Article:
San Francisco Giants: How realistic is a run at Shohei Otani?
By Daniel Sperry
The San Francisco Giants had hopes of being a playoff team, and now are staring 100 losses in the face. There are a lot of issues with this team, and just sheer overall talent might be one of them. Now, Shohei Otani, one of the highest touted players coming from Japan in a long time, is going to make the move to MLB in 2018. Do the Giants have a shot?
Fans aren’t the only ones who thought the 2017 San Francisco Giants team would have been better. Even the “experts” had them in the playoffs. But 100 losses might be the reality. If they are going to try and compete in 2018 like they have said they will do, then they need help. Both at the plate and in the rotation frankly. Shohei Otani could technically do both.
The 23 year old star wants to come to the US a few years early, despite the proposition of him earning an insane contract if he just simply waited two years to sign. But according to Jeff Passan of Yahoo.com, and multiple reports out of Japan, Otani is coming in 2018. He will enter the international posting system this winter.
Otani posted a 1.86 ERA and 175 strikeouts in 140 innings during his 2017 campaign with the Hokkaido Nippon-Ham Fighters, of NPB (Nippon Professional Baseball). Throw in a .322 average and a 1.004 OPS with 27 homers, he’s the real freaking deal. There is some discussion of him even being a two-way player, playing in the outfield in games he does not pitch in.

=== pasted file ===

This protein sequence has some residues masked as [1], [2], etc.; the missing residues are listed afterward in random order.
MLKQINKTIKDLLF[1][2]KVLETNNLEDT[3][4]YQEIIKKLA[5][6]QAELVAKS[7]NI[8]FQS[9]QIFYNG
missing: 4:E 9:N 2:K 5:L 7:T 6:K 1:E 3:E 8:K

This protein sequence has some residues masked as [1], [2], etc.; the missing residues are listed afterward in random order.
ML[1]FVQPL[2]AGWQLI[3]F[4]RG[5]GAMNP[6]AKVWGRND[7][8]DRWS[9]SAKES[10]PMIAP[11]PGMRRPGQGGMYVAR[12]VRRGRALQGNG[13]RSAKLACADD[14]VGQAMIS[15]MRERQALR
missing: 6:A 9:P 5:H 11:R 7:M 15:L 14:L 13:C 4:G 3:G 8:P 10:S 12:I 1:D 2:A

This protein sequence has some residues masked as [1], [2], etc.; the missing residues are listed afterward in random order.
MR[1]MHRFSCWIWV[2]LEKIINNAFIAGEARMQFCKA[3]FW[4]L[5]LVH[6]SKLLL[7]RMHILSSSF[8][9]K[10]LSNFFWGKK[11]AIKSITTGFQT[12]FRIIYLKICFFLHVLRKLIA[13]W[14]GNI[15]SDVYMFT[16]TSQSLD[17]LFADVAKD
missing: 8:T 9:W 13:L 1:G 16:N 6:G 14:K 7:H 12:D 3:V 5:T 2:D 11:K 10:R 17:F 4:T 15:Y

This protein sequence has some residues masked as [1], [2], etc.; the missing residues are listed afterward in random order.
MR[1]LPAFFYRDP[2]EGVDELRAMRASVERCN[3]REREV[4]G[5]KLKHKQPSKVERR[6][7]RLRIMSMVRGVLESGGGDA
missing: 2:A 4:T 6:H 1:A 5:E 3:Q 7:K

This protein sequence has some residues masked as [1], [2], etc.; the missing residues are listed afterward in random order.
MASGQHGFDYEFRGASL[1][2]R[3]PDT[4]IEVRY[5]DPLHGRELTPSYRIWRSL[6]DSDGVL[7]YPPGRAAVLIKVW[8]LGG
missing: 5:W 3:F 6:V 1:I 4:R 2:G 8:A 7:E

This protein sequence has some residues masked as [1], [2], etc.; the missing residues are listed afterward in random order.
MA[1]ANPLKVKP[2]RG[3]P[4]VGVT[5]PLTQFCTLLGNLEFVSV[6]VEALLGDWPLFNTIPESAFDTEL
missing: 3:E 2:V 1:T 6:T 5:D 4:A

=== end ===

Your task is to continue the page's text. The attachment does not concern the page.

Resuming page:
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His fee, thanks to the collective bargaining agreement is going to be a cool $20 million dollars just to sign him. Those familiar with how the European Soccer transfer market works, will understand what that means. For those that don’t, read the next paragraph.
The $20 million fee is not at all associated with the actual contract the Giants will give him. That $20 million is simply a buy-out clause for his current contract. They give the team, or Otani/his agent the money to buy-out the remaining years on his contract. THEN, they negotiate his contract. Frankly, the Giants shouldn’t have any problem coughing up a flat $20 million.
The issue that comes into play here is his actual contract. One thing about his contract is that thanks to MLB rules, international players under the age of 25 cannot be signed to deals higher than $10 million dollars.
So now they’re in the penalty, and don’t even have the player that put them there to show for it because they traded him, Matt Duffy, and skeeter to the Tampa Bay Rays for Matt Moore INSTEAD OF FREAKING MARK MELANCON. It comes full circle.
The San Francisco Giants are in the second year of their international signing bonus pool penalty. That means they can’t spend more than $300k on a player contract despite being able to increase their bonus pool size up to $8.3 million via trade of international signing bonus money This significantly hampers their chances of getting him.
Otani would’ve been incredible for the Giants. With the Bay Area holding the third highest Asian-American Population in the United States, it’s a market the organization simply hasn’t tapped into as much as they should.